At noon on Thursday, May 5, guitarist Noe Garcia Jacinto will perform a free concert at Jule Collins Smith Museum of Fine Art, Auburn University as a part of the museum’s weekly series, “A Little Lunch Music.” The performance is being sponsored by Anonymous Friends of the Series.
Originally from Mexico, Jacinto moved to the United States with his family when he was eight. And though he heard all kinds of music in the border-town community of Brownsville, Texas, he didn’t pick up a guitar until he was fourteen. That was when he bought an electric guitar to be in a rock band with his friend. But his friend moved away, and Jacinto never even played the instrument. Soon after that, however, Jacinto said he joined a guitar class as a freshman in high school. There, he began learning the basics of playing the instrument. It was an acoustic guitar, and in the classical style. By the second year, he was hooked. “I really started enjoying it,” he said.
Classical guitar music is known for having different melodic and rhythmic ideas happening together. “I thought of it more as a challenge,” Jacinto said, wanting to be able to play so many voices at the same time. He began to listen to recordings by master guitarists John Williams, Andre Segovia, and Julian Bream. Jacinto finally did get to be in a rock band. After learning classical guitar, and while attending the University of Texas at Brownsville, Jacinto said he started to discover the music of his community more intimately. He joined a band and played gigs at weddings and events, performing styles like Tejano, Banda, Spanish and American pop, and more.
“Sonatina Meridional” by Mexican composer Manuel Ponce (1882-1948) will be on Thursday’s program. Ponce studied in Paris. Though his music reflects influences from Spanish harmonies and rhythms, some will hear a strong connection to the French tradition, said Jacinto. The Brazilian composer Dilermando Reyes lived during the 20th century. Many during this period were beginning to depart from conventional harmonies and tonality, but Jacinto said Reyes’ piece, “Dois Destinos,” is not modern at all in that sense. “The piece is a bit more folkloric. It’s very lyrical,” he said. Cuban composer Leo Brouwer, on the other hand, makes good use of the adventurous harmonic structures associated with a lot of 20th-century music, said Jacinto. Brouwer’s three-movement “Sonata,” composed in 1990, is in part a tribute to the Russian composer Alexander Scriabin.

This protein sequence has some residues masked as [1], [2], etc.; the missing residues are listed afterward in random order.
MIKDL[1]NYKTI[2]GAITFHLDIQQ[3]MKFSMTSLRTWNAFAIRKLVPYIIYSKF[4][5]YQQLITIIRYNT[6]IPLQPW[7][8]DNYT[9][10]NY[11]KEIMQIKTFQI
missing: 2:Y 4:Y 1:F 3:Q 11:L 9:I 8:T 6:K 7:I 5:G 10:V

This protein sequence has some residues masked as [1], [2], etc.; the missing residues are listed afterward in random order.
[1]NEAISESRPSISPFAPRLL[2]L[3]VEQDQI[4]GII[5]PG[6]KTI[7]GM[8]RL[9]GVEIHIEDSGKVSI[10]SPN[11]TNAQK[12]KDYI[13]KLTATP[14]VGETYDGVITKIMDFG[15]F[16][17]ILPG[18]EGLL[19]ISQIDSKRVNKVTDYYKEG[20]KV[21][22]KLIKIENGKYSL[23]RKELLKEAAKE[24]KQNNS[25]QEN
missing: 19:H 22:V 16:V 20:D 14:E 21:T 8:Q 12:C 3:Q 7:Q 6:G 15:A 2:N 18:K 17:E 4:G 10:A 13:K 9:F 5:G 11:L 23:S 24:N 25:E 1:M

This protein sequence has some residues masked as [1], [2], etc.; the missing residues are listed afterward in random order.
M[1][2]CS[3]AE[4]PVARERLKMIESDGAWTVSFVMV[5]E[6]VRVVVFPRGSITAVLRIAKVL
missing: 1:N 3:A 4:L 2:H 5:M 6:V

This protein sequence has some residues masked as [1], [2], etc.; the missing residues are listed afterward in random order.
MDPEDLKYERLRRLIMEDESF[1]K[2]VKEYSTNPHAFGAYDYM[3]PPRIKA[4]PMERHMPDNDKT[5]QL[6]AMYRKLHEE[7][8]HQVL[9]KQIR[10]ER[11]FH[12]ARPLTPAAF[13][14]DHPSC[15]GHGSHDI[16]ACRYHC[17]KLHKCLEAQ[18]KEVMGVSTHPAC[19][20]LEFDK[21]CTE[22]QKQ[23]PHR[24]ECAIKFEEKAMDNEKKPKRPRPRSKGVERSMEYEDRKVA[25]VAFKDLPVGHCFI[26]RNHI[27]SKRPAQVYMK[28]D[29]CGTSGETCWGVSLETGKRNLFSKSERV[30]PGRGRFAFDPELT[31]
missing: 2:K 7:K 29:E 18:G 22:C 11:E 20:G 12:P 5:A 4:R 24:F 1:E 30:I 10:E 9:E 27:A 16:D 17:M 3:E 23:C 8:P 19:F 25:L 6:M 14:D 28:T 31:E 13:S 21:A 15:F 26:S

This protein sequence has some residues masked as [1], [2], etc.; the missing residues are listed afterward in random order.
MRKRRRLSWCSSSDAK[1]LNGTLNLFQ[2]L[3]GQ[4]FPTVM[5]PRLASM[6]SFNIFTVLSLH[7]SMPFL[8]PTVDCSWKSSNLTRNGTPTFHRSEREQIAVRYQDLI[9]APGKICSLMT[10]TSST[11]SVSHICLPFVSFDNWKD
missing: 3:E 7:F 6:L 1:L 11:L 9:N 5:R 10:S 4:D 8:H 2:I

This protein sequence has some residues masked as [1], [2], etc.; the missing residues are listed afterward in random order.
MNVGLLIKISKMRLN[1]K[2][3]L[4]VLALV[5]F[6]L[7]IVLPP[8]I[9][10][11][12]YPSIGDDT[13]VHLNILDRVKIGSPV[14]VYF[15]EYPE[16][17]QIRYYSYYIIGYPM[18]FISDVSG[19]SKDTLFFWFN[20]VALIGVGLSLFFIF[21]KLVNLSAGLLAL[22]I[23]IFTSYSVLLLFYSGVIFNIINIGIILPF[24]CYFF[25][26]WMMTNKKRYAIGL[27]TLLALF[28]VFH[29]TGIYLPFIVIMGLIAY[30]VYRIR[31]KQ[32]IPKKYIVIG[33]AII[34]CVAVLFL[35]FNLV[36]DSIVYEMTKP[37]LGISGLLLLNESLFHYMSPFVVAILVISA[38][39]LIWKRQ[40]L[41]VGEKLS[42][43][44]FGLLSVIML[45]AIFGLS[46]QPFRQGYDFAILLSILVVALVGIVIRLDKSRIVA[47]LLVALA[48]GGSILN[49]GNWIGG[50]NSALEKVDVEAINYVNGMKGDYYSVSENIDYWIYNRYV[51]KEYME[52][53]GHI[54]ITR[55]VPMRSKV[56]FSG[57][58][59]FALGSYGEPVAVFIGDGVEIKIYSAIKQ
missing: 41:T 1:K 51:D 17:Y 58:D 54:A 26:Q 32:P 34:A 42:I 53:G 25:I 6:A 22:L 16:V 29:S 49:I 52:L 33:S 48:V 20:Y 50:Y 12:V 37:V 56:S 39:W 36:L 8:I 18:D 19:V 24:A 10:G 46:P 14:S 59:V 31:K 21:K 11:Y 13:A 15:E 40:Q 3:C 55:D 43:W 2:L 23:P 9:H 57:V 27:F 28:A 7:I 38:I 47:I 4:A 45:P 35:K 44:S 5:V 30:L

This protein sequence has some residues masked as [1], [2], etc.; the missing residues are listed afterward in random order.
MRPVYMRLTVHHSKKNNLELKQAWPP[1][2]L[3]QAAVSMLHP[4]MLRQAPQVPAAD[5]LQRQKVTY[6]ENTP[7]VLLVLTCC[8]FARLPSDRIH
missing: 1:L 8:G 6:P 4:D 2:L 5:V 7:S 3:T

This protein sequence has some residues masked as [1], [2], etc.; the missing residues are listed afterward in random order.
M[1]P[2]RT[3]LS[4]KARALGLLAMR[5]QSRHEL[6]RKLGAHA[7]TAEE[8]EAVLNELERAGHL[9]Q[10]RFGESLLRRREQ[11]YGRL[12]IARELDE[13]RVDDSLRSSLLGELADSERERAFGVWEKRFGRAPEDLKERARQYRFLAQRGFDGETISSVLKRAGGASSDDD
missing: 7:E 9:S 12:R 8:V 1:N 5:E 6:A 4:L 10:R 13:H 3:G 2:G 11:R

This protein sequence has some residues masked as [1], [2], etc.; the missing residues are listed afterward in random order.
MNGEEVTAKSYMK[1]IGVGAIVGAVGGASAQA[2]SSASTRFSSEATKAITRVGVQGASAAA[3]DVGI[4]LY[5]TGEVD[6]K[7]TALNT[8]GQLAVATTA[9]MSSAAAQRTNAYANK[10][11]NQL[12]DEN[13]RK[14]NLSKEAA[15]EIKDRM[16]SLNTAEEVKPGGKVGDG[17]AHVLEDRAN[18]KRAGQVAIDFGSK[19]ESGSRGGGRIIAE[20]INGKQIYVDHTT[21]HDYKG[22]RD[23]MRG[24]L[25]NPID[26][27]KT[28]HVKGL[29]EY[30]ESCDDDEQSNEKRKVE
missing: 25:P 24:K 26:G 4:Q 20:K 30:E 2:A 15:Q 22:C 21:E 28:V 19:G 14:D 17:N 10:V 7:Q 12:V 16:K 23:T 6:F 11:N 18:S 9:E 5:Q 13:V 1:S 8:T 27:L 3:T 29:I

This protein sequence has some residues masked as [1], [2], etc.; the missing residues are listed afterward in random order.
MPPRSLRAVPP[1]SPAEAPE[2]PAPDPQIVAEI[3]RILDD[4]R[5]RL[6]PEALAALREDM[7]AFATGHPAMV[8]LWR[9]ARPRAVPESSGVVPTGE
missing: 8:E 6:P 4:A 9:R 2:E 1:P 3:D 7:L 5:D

Jacinto said Brouwer uses a good mix of tradition and invention in his piece. He said listeners will hear Cuban rhythms in the movement, “Fandangos y Boleros.” Elsewhere the sounds of Spanish flamenco music can be heard. “He still uses those rhythms, but is more avant garde,” said Jacinto. Though there are atonal elements, he added that Brouwer combines them with beautiful lyricism that gives the piece cohesion. Also on the program will be Spanish composer Dionisio Aguado’s “Introduction and Rondo in A minor, Op.2, No.2,” Italian 19th-century composer Luigi Leignani’s “36 Caprices,” and Renaissance composer John Dowland’s “A Fancy.”
Jacinto’s biography boasts prizes at competitions such as the University of Texas-Pan American Guitar Festival and Competition, Classical Minds in Houston, the Southern Guitar Festival and Competition in South Carolina, and most recently at the Appalachian State Guitar Festival and Competition in North Carolina. Jacinto completed his Masters in Performance from Columbus State University where he studied with Dr. Andrew Zohn, and currently teaches in the school’s Music Preparatory Division.
The Museum Café is open from 11 a.m. to 2 p.m. Tuesday through Friday. The music can sometimes be heard inside the café, or visitors can dine before or after the concerts. Admission to the fine art exhibitions is free courtesy of JCSM Business Partners. A suggested donation of $5 is appreciated. For more information, visit jcsm.auburn.edu or call 334-844-1484.